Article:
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1954 GMC Deluxe Pickup

The Korean War has ended and copper used in quality chrome plating is now readily available at an acceptable price to commercial buyers. General Motors loses no time introducing a deluxe pickup in both their Chevrolet and GMC lines. Quality chrome plating was required for this project and was now in stock. Other metals have also dropped in price including stainless steel.

The new deluxe GMC pickup was far above the appearance of earlier years even though the mechanics were virtually unchanged. With more disposable income in the US, General Motors gambled that many buyers would purchase a new upscale truck even if they did not have immediate hauling needs.

Actually GM invested very little to make their top of the line pickup stand out above the crowd. Using their base model, the following made up much of this special pickup:

  • Grille, bumper, grille surround and hub caps are chrome plated.
  • The exterior side window and new one piece “panoramic” windshield is surrounded with high polished stainless steel.
  • Wing vents assemblies are combination chrome and polished stainless.
  • The end of the rolls in the bed sides have plastic reflectors (actually from a 1953 Buick) and held in place with a GMC only stainless ring. A small screw hole was in only the deluxe pickup bed side to secure this assembly. Not on Chevrolet.
  • Chrome tail light ring.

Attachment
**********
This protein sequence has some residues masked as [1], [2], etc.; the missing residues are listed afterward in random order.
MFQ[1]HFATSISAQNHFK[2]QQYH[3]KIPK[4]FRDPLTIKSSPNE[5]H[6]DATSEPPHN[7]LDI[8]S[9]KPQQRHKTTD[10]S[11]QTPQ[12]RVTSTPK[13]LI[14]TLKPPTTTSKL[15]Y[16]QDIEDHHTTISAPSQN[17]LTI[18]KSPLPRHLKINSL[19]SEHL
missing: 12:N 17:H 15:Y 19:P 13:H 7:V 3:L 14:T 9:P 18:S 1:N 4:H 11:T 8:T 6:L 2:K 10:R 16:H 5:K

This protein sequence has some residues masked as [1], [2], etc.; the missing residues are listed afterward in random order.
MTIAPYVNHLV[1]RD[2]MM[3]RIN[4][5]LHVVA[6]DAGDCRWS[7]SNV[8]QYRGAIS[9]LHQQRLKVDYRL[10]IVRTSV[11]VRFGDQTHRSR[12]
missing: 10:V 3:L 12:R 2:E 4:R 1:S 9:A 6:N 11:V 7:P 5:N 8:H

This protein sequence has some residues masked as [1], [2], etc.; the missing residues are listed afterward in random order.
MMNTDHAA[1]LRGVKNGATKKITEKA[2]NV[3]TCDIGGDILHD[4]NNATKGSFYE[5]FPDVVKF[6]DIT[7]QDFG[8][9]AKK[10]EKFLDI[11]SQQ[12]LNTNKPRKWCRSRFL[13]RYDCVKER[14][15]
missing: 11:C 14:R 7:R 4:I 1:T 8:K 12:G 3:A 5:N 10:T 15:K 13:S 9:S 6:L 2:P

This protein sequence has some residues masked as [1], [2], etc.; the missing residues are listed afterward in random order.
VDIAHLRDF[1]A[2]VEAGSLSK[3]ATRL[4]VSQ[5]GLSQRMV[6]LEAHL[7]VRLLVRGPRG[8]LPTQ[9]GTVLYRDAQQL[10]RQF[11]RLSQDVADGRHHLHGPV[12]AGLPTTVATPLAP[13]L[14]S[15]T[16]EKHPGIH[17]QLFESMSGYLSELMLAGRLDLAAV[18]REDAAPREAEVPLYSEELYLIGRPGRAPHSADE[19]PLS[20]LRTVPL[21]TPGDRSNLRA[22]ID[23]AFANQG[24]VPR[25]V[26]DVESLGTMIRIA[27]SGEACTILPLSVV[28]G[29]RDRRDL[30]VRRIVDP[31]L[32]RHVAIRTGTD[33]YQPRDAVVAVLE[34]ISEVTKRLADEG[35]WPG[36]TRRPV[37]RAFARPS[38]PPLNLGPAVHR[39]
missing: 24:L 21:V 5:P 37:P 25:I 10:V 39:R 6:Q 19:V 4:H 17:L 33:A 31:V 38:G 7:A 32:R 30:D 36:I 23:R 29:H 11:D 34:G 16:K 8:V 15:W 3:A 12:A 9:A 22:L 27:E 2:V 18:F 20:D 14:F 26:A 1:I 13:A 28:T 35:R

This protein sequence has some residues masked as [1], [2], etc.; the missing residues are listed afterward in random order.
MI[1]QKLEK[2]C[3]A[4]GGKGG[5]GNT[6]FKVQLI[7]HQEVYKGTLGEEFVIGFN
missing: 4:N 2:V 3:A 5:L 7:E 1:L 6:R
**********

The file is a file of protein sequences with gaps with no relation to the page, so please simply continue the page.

• The interior upholstery consisted of cloth covered cushions rather than traditional vinyl material on trucks of all prior years.
  • The pleated door panels matched the material in the seats.
  • The unusual metal interior was painted the reverse of the deluxe Chevrolet colors. Thus, dark being the primary color. A lighter shade was the dash, steering column and steering wheel.
  • Driver’s side are rest.
  • Yes, like the deluxe Chevrolet, the running boards were the lower body color.M
  • A different contrasting color, not necessarily the body, is placed on the wheels.

A few items in the attached GMC advertisement, placed in a major magazine. Were extra cost factory options:

  • Hydra-Matic transmission.
  • White top, to reflect sun.
  • Jet plane hood ornament.
  • Factory Clock.

Note: A rear bumper was always an option in 1954. Their problem: They prevented a pickup from backing close to a loading dock. When carrying merchandise or walking livestock into the pickup the gap caused dangerous falling problems for some owners. The beginning attached factory photo of this article shows the tailgate totally open and thus down vertically to eliminate the gap. This can only happen with no rear bumper.

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